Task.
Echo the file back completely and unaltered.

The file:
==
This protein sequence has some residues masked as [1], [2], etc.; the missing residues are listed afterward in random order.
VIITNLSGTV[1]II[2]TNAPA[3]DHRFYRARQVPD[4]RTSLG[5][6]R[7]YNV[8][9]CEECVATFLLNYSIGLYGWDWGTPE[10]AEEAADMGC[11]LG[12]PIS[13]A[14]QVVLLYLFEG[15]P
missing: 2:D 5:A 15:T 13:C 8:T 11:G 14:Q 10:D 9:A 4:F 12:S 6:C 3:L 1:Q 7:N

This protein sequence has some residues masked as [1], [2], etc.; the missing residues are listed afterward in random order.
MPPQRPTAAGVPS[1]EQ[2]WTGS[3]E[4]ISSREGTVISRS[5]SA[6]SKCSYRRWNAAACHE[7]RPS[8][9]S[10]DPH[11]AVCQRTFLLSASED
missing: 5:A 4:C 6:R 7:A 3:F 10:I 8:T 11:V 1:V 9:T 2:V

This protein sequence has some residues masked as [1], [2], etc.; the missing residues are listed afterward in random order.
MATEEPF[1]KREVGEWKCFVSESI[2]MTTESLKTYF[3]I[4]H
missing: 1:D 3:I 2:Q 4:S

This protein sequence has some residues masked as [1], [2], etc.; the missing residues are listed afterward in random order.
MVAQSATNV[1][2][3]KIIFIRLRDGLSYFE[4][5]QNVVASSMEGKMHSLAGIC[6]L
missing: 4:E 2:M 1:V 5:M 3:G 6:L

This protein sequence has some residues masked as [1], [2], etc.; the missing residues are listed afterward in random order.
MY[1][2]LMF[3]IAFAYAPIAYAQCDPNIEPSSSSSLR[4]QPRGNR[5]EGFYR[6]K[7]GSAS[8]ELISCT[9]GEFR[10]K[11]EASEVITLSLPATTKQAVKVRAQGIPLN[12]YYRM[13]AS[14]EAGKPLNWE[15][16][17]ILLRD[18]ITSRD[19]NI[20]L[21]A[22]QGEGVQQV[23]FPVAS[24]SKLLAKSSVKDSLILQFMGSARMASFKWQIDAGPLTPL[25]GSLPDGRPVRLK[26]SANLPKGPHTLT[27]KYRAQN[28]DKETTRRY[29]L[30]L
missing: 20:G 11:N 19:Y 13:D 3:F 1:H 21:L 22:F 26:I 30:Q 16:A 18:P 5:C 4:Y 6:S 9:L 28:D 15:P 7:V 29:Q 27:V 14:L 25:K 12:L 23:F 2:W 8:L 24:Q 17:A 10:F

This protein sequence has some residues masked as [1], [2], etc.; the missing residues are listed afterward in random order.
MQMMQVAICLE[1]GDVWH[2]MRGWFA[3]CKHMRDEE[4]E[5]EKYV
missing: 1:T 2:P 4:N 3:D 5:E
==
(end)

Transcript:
This protein sequence has some residues masked as [1], [2], etc.; the missing residues are listed afterward in random order.
VIITNLSGTV[1]II[2]TNAPA[3]DHRFYRARQVPD[4]RTSLG[5][6]R[7]YNV[8][9]CEECVATFLLNYSIGLYGWDWGTPE[10]AEEAADMGC[11]LG[12]PIS[13]A[14]QVVLLYLFEG[15]P
missing: 2:D 5:A 15:T 13:C 8:T 11:G 14:Q 10:D 9:A 4:F 12:S 6:C 3:L 1:Q 7:N

This protein sequence has some residues masked as [1], [2], etc.; the missing residues are listed afterward in random order.
MPPQRPTAAGVPS[1]EQ[2]WTGS[3]E[4]ISSREGTVISRS[5]SA[6]SKCSYRRWNAAACHE[7]RPS[8][9]S[10]DPH[11]AVCQRTFLLSASED
missing: 5:A 4:C 6:R 7:A 3:F 10:I 8:T 11:V 1:V 9:T 2:V

This protein sequence has some residues masked as [1], [2], etc.; the missing residues are listed afterward in random order.
MATEEPF[1]KREVGEWKCFVSESI[2]MTTESLKTYF[3]I[4]H
missing: 1:D 3:I 2:Q 4:S

This protein sequence has some residues masked as [1], [2], etc.; the missing residues are listed afterward in random order.
MVAQSATNV[1][2][3]KIIFIRLRDGLSYFE[4][5]QNVVASSMEGKMHSLAGIC[6]L
missing: 4:E 2:M 1:V 5:M 3:G 6:L

This protein sequence has some residues masked as [1], [2], etc.; the missing residues are listed afterward in random order.
MY[1][2]LMF[3]IAFAYAPIAYAQCDPNIEPSSSSSLR[4]QPRGNR[5]EGFYR[6]K[7]GSAS[8]ELISCT[9]GEFR[10]K[11]EASEVITLSLPATTKQAVKVRAQGIPLN[12]YYRM[13]AS[14]EAGKPLNWE[15][16][17]ILLRD[18]ITSRD[19]NI[20]L[21]A[22]QGEGVQQV[23]FPVAS[24]SKLLAKSSVKDSLILQFMGSARMASFKWQIDAGPLTPL[25]GSLPDGRPVRLK[26]SANLPKGPHTLT[27]KYRAQN[28]DKETTRRY[29]L[30]L
missing: 20:G 11:N 19:Y 13:D 3:F 1:H 21:L 22:F 26:I 30:Q 16:A 18:P 5:C 4:Y 6:S 9:L 28:D 15:P 7:V 29:Q 27:V 14:L 25:K 12:L 23:F 2:W 8:L 24:Q 17:A 10:F

This protein sequence has some residues masked as [1], [2], etc.; the missing residues are listed afterward in random order.
MQMMQVAICLE[1]GDVWH[2]MRGWFA[3]CKHMRDEE[4]E[5]EKYV
missing: 1:T 2:P 4:N 3:D 5:E